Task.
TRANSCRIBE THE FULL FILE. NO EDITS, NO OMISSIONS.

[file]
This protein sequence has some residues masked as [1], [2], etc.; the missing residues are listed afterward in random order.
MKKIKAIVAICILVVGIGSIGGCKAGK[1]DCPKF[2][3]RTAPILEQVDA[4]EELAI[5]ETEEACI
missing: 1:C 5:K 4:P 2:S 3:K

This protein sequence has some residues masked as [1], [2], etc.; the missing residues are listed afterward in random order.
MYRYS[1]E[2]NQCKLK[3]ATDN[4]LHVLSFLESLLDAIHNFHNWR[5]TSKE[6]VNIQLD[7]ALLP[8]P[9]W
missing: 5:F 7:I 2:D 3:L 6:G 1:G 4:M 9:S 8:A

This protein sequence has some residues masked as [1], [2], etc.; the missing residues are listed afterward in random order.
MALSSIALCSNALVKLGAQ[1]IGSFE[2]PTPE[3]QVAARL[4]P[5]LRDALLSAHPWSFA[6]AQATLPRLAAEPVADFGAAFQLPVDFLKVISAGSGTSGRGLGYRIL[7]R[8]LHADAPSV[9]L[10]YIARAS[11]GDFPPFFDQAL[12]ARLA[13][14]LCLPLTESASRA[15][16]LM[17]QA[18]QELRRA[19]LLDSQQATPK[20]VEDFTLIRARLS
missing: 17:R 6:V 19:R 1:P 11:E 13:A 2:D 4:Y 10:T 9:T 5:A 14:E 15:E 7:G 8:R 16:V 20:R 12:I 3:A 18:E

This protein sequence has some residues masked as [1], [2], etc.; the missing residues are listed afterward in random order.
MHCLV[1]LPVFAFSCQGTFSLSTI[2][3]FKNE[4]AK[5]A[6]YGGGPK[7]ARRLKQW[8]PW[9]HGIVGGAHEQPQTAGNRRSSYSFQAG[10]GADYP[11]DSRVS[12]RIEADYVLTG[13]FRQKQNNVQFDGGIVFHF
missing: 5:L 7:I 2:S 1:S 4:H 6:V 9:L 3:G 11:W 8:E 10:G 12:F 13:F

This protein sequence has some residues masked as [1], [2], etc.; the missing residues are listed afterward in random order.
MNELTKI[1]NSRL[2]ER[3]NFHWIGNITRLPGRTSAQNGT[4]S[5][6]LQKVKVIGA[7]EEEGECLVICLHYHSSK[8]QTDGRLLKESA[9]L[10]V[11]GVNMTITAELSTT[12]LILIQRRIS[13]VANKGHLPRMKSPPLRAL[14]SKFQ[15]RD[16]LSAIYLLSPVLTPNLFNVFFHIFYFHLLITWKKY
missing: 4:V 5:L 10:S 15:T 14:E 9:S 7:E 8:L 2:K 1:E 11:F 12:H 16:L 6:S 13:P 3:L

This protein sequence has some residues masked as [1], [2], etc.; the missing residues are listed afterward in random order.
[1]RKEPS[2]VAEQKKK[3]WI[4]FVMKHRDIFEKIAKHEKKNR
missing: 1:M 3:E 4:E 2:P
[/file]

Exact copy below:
This protein sequence has some residues masked as [1], [2], etc.; the missing residues are listed afterward in random order.
MKKIKAIVAICILVVGIGSIGGCKAGK[1]DCPKF[2][3]RTAPILEQVDA[4]EELAI[5]ETEEACI
missing: 1:C 5:K 4:P 2:S 3:K

This protein sequence has some residues masked as [1], [2], etc.; the missing residues are listed afterward in random order.
MYRYS[1]E[2]NQCKLK[3]ATDN[4]LHVLSFLESLLDAIHNFHNWR[5]TSKE[6]VNIQLD[7]ALLP[8]P[9]W
missing: 5:F 7:I 2:D 3:L 6:G 1:G 4:M 9:S 8:A

This protein sequence has some residues masked as [1], [2], etc.; the missing residues are listed afterward in random order.
MALSSIALCSNALVKLGAQ[1]IGSFE[2]PTPE[3]QVAARL[4]P[5]LRDALLSAHPWSFA[6]AQATLPRLAAEPVADFGAAFQLPVDFLKVISAGSGTSGRGLGYRIL[7]R[8]LHADAPSV[9]L[10]YIARAS[11]GDFPPFFDQAL[12]ARLA[13][14]LCLPLTESASRA[15][16]LM[17]QA[18]QELRRA[19]LLDSQQATPK[20]VEDFTLIRARLS
missing: 17:R 6:V 19:R 1:P 11:E 13:A 2:D 4:Y 10:T 9:T 5:A 14:E 15:E 7:G 8:R 16:V 20:R 12:I 3:A 18:E

This protein sequence has some residues masked as [1], [2], etc.; the missing residues are listed afterward in random order.
MHCLV[1]LPVFAFSCQGTFSLSTI[2][3]FKNE[4]AK[5]A[6]YGGGPK[7]ARRLKQW[8]PW[9]HGIVGGAHEQPQTAGNRRSSYSFQAG[10]GADYP[11]DSRVS[12]RIEADYVLTG[13]FRQKQNNVQFDGGIVFHF
missing: 5:L 7:I 2:S 1:S 4:H 6:V 9:L 3:G 11:W 8:E 10:G 12:F 13:F

This protein sequence has some residues masked as [1], [2], etc.; the missing residues are listed afterward in random order.
MNELTKI[1]NSRL[2]ER[3]NFHWIGNITRLPGRTSAQNGT[4]S[5][6]LQKVKVIGA[7]EEEGECLVICLHYHSSK[8]QTDGRLLKESA[9]L[10]V[11]GVNMTITAELSTT[12]LILIQRRIS[13]VANKGHLPRMKSPPLRAL[14]SKFQ[15]RD[16]LSAIYLLSPVLTPNLFNVFFHIFYFHLLITWKKY
missing: 4:V 5:L 10:S 15:T 14:E 9:S 7:E 8:L 2:K 1:E 11:F 12:H 16:L 6:S 13:P 3:L

This protein sequence has some residues masked as [1], [2], etc.; the missing residues are listed afterward in random order.
[1]RKEPS[2]VAEQKKK[3]WI[4]FVMKHRDIFEKIAKHEKKNR
missing: 1:M 3:E 4:E 2:P